This brings us to race week,a smooth flight into Sacramento and an easy 2 hour drive brought us to the base of the mountain in Squaw Valley.Squaw in itself was beautiful and I instantly fell in love, a quick run part way up the mountain gave me my first lesson on how to behave in this race, slow and steady. Elevation was a new thing for me and the heat was definitely not in my favour ,my race plan was to get under the 24 hour mark and get the silver buckle but I was starting to think even that was optimistic. At the race kit pick up I met my friend Iris Cooper, probably the most effective heat runner I know due to her multiple Badwater finishes and got some tips that I took straight to heart, one of them was a cooling cloth around my neck that made a huge difference on race day.
   Race morning was warm and as I approached the starting line I was greeted by my amazing crew, I cant say thank-you enough to the group of people who travelled across the country just to support me. Some get a crew of one or two but I had an army and my own cheering section as I came through aid stations. It was simply amazing. The race itself is definitely the hardest but most beautiful I have ever competed in, every view was like looking at a postcard. The first climb was what had scared me the most while looking at the course profile and it was tough but it didn't hold a candle to what was to come through the heat of the day in the Canyons, massive switch back climbs and descents in temperatures well over 100 degrees were punishing. I kept thanking myself for holding back at the start while re assuring myself that if I could hold some for the last 60km after Foresthill it would be fine.
  The climb through Volcano canyon into Foresthill things were getting better, the heat of the day had broken and my body was starting to feel good, meeting my crew we ran strong into Foresthill aid station, I never change shoes but today I made the exception a whole day of sweat and dust and river crossings had my trusty Cascadias looking a little worse for wear. Fresh shoes and a pacer who was ready to roll I felt like a new man heading back out. We moved quickly through the next 25km and Rucky Chucky river crossing was in front of me long before I expected it, maybe the plan might actually work. I swapped pacers going into the river,probably not the nicest thing to do to a fresh pacer at 10pm but these guys are amazing and their only concern was keeping me on track. Rucky Chucky brought some emotions as this was the place where I was sure we could get done and pretty sure we would hit my 24 hour cut off. The next 15k was steady and while I was feeling the miles we were still getting in some good sections of fairly quick running, neither of us had a working watch at this point so it was just a guess that we were on pace. Coming into the Brown's Bar aid station I asked a volunteer the time, we were well ahead of pace now and it was what I needed to boost my spirit we took off quick from here to highway 49. One last pacer swap and 10ish km to go it felt amazing, we were still passing people and it was smooth sailing. I took time to look over no hands bridge and take it all in,I was here, running Western States and it was everything I had imagined and so much more.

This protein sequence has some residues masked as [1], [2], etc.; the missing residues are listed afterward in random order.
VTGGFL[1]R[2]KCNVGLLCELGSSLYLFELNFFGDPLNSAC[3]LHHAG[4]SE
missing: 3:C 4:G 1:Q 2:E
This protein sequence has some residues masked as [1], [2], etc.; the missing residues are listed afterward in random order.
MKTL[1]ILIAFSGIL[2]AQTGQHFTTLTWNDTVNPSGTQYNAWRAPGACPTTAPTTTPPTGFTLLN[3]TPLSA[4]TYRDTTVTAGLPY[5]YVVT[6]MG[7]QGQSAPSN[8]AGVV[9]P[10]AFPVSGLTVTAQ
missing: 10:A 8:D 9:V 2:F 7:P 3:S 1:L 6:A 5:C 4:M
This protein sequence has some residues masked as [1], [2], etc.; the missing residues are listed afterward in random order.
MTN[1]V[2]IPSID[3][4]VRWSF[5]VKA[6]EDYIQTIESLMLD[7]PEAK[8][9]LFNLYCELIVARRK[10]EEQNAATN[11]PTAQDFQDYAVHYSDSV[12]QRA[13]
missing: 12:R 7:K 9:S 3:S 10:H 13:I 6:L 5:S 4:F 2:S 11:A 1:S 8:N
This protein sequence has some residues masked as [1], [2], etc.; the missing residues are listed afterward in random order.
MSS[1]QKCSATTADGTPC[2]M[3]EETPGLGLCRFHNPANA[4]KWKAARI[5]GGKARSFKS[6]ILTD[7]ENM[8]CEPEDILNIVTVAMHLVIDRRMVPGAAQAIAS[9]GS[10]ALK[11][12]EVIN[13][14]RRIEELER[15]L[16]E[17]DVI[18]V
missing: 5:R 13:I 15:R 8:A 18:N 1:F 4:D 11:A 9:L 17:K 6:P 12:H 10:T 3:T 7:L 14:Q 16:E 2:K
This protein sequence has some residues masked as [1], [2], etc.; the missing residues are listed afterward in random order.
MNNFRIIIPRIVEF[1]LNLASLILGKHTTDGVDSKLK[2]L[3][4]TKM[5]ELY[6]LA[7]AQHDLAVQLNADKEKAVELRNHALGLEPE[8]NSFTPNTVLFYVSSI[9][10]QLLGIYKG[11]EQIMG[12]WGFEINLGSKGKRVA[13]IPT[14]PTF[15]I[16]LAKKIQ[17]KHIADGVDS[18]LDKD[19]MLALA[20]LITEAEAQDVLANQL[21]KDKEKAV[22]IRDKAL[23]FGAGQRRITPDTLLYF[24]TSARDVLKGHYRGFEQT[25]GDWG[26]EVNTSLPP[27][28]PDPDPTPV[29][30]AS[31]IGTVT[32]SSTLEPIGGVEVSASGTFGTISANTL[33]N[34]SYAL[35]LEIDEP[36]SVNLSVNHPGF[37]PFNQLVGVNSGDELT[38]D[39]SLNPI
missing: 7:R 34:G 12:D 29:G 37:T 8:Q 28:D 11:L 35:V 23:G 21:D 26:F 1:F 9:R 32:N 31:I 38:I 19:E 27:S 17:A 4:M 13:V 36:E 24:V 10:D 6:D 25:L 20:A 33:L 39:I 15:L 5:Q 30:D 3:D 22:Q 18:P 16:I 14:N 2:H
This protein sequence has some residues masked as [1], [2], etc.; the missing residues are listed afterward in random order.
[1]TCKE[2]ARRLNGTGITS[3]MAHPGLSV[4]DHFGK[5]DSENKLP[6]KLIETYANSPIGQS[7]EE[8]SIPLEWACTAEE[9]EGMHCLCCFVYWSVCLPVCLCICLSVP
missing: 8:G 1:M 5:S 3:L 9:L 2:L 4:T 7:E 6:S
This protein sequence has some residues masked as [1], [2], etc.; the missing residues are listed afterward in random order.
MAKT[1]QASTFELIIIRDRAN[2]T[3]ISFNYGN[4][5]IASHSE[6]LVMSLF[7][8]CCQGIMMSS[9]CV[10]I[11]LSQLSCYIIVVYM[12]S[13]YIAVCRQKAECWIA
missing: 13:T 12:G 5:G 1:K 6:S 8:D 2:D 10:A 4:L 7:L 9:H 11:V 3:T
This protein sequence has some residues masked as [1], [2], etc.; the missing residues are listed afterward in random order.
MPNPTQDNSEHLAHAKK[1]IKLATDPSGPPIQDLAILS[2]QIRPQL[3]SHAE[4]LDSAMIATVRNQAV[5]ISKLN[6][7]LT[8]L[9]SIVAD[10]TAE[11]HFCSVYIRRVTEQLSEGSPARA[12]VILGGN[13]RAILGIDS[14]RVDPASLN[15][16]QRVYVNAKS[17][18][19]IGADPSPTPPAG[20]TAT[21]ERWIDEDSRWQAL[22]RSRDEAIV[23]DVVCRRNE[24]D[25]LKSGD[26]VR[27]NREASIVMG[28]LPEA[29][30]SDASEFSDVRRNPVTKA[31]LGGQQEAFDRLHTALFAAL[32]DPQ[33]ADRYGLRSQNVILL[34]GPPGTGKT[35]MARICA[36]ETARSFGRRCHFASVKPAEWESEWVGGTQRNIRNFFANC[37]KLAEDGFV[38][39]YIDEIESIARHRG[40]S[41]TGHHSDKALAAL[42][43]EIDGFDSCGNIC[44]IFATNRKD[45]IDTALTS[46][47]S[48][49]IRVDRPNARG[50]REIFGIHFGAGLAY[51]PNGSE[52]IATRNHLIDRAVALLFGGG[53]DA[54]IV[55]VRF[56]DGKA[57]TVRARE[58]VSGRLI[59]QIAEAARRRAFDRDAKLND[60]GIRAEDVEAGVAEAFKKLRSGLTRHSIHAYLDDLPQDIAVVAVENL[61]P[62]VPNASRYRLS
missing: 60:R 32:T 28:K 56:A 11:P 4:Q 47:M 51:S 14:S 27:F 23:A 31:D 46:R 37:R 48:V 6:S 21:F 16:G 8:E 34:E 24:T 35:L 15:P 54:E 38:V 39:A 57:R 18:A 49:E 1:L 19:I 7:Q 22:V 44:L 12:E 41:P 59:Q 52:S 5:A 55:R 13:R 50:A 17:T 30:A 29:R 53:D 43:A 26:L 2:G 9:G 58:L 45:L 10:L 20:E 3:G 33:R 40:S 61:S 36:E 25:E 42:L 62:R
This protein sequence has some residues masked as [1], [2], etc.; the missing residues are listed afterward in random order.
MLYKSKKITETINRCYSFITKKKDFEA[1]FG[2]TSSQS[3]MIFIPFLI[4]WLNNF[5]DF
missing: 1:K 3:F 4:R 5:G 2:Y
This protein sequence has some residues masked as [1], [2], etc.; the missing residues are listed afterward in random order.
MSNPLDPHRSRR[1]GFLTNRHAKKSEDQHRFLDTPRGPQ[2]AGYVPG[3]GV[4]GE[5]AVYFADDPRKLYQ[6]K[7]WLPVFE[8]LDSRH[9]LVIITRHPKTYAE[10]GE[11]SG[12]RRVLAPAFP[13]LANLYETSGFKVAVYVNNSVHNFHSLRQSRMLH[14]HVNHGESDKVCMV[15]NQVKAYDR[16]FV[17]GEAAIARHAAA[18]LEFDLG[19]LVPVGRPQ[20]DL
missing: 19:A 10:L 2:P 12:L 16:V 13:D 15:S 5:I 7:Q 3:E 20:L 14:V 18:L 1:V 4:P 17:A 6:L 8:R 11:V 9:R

The entry into Auburn is like a dream, big screen of the finish line with 3km to go you feel like your floating your whole crew can run with you at the end and my wife joined me as we rounded the track for the final .2 crossing under the finish banner I was still in awe ,it was done 22:41:29 well under my goal and I felt good.
   I cant thank all my friends,family, crew and pacers enough,you made this experience one I'll never forget ,your support though it all was amazing. Thank you to my wonderful wife for putting up with this ridiculous hobby I love so much. Finally thank you to the 1700 volunteers at Western States if any of you read this you really are the heart of this great event.

Dreams do come true.

Wednesday, October 15, 2014

Oil Creek 100 miler